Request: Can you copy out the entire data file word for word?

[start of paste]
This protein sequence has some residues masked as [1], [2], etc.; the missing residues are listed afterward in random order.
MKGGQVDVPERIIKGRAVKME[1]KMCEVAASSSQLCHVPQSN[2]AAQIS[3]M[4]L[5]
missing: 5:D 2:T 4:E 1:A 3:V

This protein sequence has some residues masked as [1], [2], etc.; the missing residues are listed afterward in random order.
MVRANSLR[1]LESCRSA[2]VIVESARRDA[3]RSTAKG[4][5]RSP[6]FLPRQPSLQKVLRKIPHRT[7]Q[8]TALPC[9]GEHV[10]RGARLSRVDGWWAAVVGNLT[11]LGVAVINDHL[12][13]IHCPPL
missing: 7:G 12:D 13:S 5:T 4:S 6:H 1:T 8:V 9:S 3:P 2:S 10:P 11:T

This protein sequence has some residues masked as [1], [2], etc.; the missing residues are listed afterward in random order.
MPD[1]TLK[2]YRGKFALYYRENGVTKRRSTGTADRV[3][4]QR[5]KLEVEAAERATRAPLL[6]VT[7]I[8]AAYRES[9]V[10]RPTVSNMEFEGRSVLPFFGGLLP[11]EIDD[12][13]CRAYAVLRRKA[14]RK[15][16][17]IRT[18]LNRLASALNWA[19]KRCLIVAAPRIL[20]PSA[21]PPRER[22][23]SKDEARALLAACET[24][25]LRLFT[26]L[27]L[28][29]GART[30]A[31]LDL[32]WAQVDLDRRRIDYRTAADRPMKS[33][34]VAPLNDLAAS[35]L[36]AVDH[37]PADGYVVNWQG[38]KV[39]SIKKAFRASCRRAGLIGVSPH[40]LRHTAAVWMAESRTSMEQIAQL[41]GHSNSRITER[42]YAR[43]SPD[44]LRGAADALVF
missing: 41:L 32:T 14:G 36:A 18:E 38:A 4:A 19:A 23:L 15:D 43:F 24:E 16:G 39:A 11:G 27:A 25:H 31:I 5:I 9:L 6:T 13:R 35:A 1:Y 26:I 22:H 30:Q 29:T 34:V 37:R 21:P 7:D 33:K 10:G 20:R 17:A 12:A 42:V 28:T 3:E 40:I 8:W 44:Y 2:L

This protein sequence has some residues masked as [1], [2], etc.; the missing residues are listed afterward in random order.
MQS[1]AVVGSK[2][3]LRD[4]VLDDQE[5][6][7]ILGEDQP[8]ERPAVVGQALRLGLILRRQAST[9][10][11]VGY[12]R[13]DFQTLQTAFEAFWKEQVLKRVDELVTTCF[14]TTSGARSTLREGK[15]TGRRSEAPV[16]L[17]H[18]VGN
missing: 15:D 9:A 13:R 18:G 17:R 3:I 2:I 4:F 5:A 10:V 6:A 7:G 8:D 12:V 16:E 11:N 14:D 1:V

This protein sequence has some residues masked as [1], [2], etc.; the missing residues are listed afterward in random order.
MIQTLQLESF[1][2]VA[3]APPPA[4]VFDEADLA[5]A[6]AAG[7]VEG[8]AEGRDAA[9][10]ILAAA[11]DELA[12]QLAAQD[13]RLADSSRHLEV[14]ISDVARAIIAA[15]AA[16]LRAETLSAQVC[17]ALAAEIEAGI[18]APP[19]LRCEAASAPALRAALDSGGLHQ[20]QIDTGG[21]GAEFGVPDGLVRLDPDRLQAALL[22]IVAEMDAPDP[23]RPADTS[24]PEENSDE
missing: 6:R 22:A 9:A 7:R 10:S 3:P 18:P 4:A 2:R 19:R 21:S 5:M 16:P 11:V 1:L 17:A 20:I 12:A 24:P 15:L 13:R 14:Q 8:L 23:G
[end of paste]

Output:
This protein sequence has some residues masked as [1], [2], etc.; the missing residues are listed afterward in random order.
MKGGQVDVPERIIKGRAVKME[1]KMCEVAASSSQLCHVPQSN[2]AAQIS[3]M[4]L[5]
missing: 5:D 2:T 4:E 1:A 3:V

This protein sequence has some residues masked as [1], [2], etc.; the missing residues are listed afterward in random order.
MVRANSLR[1]LESCRSA[2]VIVESARRDA[3]RSTAKG[4][5]RSP[6]FLPRQPSLQKVLRKIPHRT[7]Q[8]TALPC[9]GEHV[10]RGARLSRVDGWWAAVVGNLT[11]LGVAVINDHL[12][13]IHCPPL
missing: 7:G 12:D 13:S 5:T 4:S 6:H 1:T 8:V 9:S 3:P 2:S 10:P 11:T

This protein sequence has some residues masked as [1], [2], etc.; the missing residues are listed afterward in random order.
MPD[1]TLK[2]YRGKFALYYRENGVTKRRSTGTADRV[3][4]QR[5]KLEVEAAERATRAPLL[6]VT[7]I[8]AAYRES[9]V[10]RPTVSNMEFEGRSVLPFFGGLLP[11]EIDD[12][13]CRAYAVLRRKA[14]RK[15][16][17]IRT[18]LNRLASALNWA[19]KRCLIVAAPRIL[20]PSA[21]PPRER[22][23]SKDEARALLAACET[24][25]LRLFT[26]L[27]L[28][29]GART[30]A[31]LDL[32]WAQVDLDRRRIDYRTAADRPMKS[33][34]VAPLNDLAAS[35]L[36]AVDH[37]PADGYVVNWQG[38]KV[39]SIKKAFRASCRRAGLIGVSPH[40]LRHTAAVWMAESRTSMEQIAQL[41]GHSNSRITER[42]YAR[43]SPD[44]LRGAADALVF
missing: 41:L 32:T 14:G 36:A 18:E 38:A 4:A 19:A 23:L 15:D 43:F 24:E 16:G 39:A 11:G 27:A 25:H 31:I 5:I 9:L 6:T 13:R 35:A 1:Y 26:I 22:H 30:Q 29:T 34:V 37:R 21:P 7:D 33:K 10:G 20:R 17:A 12:A 42:V 28:T 3:E 40:I 8:W 44:Y 2:L

This protein sequence has some residues masked as [1], [2], etc.; the missing residues are listed afterward in random order.
MQS[1]AVVGSK[2][3]LRD[4]VLDDQE[5][6][7]ILGEDQP[8]ERPAVVGQALRLGLILRRQAST[9][10][11]VGY[12]R[13]DFQTLQTAFEAFWKEQVLKRVDELVTTCF[14]TTSGARSTLREGK[15]TGRRSEAPV[16]L[17]H[18]VGN
missing: 15:D 9:A 13:R 18:G 17:R 3:I 2:I 4:F 5:A 10:V 6:A 7:G 8:D 12:V 16:E 11:N 14:D 1:V

This protein sequence has some residues masked as [1], [2], etc.; the missing residues are listed afterward in random order.
MIQTLQLESF[1][2]VA[3]APPPA[4]VFDEADLA[5]A[6]AAG[7]VEG[8]AEGRDAA[9][10]ILAAA[11]DELA[12]QLAAQD[13]RLADSSRHLEV[14]ISDVARAIIAA[15]AA[16]LRAETLSAQVC[17]ALAAEIEAGI[18]APP[19]LRCEAASAPALRAALDSGGLHQ[20]QIDTGG[21]GAEFGVPDGLVRLDPDRLQAALL[22]IVAEMDAPDP[23]RPADTS[24]PEENSDE
missing: 6:R 22:A 9:A 7:R 10:S 3:P 18:P 4:A 2:R 19:R 21:S 5:M 16:P 11:V 1:L 17:A 20:I 12:A 24:P 15:L 13:R 14:Q 8:L 23:G